As Silicon Valley companies competed for top talent during the heady days of the dot-com boom — luring stars with plump signing bonuses and the most highly prized manna of all, stock options — Mercury Interactive, a highflying software concern, joined the fray with gusto.
Setting its sights on a prized technology sales manager named Jay Larson, Mercury lured him to the company in 2000 and granted him 300,000 options over the next year. But by the spring of 2001, the company’s plummeting stock price had made it unlikely that Mr. Larson could cash in any of his options.
So, after Mercury’s stock started to rebound, the company made things right for Mr. Larson. In the summer of 2001, the company awarded him a fresh clutch of options and backdated the grant to the previous spring, when its stock was trading at its lowest price of the year — ensuring that he had a good chance of hauling in at least $1.45 million when he cashed in his new options, according to four people in possession of or briefed on internal Mercury memos and who requested anonymity because of their involvement in investigations or litigation related to the company.
On July 6, 2001, Mercury’s five-member board ratified Mr. Larson’s options grant, according to people who have seen or were briefed on the meeting’s minutes. To seal the deal, these people said, Mercury prepared documents backdating Mr. Larson’s grant for three prominent Israeli businessmen who were the only members of Mercury’s compensation committee as well as its audit committee. All three of the committee members signed off on the backdated options after the board meeting, according to people who reviewed Mr. Larson’s grant.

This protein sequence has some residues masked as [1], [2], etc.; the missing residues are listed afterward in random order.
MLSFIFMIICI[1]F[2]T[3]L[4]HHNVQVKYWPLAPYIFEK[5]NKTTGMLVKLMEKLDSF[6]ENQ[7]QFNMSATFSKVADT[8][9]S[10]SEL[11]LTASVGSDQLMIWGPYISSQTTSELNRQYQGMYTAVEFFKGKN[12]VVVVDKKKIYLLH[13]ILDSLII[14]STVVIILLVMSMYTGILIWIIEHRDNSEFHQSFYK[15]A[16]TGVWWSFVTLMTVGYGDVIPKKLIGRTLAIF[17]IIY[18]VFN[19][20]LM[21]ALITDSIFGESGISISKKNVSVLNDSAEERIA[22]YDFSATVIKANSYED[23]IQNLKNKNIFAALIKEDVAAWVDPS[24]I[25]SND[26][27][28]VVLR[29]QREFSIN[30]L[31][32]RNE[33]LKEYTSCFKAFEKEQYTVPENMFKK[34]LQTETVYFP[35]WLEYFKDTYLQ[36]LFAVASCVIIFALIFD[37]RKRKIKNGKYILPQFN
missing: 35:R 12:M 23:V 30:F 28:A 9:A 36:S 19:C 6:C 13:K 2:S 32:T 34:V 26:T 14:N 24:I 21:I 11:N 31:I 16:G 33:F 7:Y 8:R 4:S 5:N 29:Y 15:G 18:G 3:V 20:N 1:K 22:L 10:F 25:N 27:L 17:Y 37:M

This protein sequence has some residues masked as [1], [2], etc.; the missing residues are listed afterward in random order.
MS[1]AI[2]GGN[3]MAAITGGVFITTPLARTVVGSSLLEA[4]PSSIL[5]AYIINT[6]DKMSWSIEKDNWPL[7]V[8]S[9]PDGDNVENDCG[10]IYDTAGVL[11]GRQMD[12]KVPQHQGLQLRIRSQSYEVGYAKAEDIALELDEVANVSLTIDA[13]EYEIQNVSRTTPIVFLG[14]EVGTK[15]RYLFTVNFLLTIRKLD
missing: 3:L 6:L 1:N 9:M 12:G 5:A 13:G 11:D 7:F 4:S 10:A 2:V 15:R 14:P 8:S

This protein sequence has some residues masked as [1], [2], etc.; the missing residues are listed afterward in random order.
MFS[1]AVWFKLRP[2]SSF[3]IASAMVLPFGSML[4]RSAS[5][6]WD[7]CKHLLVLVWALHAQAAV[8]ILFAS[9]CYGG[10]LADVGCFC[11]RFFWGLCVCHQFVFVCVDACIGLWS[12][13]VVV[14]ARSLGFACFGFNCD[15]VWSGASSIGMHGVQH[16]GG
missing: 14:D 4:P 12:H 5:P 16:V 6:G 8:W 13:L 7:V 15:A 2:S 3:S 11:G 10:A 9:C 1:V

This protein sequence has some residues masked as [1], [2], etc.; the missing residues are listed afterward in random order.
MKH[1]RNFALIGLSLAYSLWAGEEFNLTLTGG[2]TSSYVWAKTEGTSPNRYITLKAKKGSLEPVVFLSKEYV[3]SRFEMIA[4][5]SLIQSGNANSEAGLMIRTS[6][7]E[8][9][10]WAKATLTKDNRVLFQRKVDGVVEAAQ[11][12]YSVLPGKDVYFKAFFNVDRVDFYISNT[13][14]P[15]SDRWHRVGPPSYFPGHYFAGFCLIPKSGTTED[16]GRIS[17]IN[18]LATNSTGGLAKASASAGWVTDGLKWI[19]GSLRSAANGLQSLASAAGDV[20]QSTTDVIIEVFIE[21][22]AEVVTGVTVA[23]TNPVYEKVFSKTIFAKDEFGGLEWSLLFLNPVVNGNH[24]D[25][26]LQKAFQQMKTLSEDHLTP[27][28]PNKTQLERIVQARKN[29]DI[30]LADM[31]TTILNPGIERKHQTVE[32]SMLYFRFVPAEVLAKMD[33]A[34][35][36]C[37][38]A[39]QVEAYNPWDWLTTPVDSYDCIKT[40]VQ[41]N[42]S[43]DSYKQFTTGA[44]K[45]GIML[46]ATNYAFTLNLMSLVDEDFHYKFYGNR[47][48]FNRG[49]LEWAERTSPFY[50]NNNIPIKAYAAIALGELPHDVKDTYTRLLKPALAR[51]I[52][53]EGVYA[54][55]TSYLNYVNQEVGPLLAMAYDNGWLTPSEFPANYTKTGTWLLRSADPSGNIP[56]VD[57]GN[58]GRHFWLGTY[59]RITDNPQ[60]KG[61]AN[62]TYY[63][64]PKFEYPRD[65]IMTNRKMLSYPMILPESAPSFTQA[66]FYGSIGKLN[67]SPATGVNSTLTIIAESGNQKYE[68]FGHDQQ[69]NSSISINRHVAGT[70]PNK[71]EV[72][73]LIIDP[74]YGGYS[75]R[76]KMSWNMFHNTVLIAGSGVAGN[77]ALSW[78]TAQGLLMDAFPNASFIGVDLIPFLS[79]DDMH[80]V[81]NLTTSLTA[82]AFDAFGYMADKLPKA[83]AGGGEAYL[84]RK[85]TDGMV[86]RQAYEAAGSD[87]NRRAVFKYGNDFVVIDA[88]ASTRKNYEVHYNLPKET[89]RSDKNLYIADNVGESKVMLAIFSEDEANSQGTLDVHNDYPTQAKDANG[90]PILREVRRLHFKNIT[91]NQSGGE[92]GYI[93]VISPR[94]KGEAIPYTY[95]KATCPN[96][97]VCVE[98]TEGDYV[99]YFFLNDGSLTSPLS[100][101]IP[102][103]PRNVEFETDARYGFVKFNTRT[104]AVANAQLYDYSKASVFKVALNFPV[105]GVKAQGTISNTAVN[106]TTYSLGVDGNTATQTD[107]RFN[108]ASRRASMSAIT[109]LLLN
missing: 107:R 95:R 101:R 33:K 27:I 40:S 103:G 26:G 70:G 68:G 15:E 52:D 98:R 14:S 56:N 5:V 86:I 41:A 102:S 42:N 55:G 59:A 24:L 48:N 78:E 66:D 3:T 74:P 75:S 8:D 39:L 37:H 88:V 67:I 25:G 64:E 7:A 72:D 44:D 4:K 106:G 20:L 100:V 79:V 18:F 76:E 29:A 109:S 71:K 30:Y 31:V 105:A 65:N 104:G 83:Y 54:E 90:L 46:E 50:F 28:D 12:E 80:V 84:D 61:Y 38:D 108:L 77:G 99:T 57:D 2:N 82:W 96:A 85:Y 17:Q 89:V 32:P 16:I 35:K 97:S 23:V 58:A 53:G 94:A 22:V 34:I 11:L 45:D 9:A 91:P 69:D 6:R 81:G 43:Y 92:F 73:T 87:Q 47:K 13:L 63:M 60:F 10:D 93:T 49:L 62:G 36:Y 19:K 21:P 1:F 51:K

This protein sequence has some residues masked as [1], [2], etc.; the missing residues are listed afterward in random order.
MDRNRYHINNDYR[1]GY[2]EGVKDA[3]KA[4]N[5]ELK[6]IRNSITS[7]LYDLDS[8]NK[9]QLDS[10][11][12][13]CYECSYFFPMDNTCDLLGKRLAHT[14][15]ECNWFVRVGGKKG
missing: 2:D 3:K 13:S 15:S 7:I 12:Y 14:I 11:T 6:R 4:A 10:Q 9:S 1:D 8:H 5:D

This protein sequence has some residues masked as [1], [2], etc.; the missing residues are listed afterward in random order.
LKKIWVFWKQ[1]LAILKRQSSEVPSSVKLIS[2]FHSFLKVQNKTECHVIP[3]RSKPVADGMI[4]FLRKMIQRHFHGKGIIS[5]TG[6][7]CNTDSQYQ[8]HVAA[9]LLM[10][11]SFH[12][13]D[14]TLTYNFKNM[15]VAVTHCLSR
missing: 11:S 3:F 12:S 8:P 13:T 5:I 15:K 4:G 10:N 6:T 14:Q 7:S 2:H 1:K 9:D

In theory, directors are supposed to help keep wayward practices like options backdating in check at most companies, but at Mercury it was the directors themselves — who received a final seal of approval from the company’s compensation committee — who kept the backdating ball rolling.
Now, as federal investigations of possible regulatory and accounting violations related to options backdating have expanded to include more than 80 companies. Mercury’s pay practices — and the actions of the three outside directors on its compensation and audit committees — have come under scrutiny. In late June, the Securities and Exchange Commission advised the three men that it was considering filing a civil complaint against them in connection with dozens of manipulated options grants.
Even if the S.E.C. decides against taking further action against the directors, the fact that it has put the company’s compensation committee on notice is unusual. Corporate governance experts say that it appears to be the first time that members of an entire compensation or audit committee could face civil charges in the wake of a financial scandal. That never happened in highly publicized corporate frauds like those at Adelphia, WorldCom or even Enron. While options investigations so far have largely focused on executives who might have enriched themselves or employees by awarding options at rigged prices, regulatory actions against Mercury indicate that the net is being cast more broadly, to possibly include other corporate gatekeepers like compensation committees and outside auditors.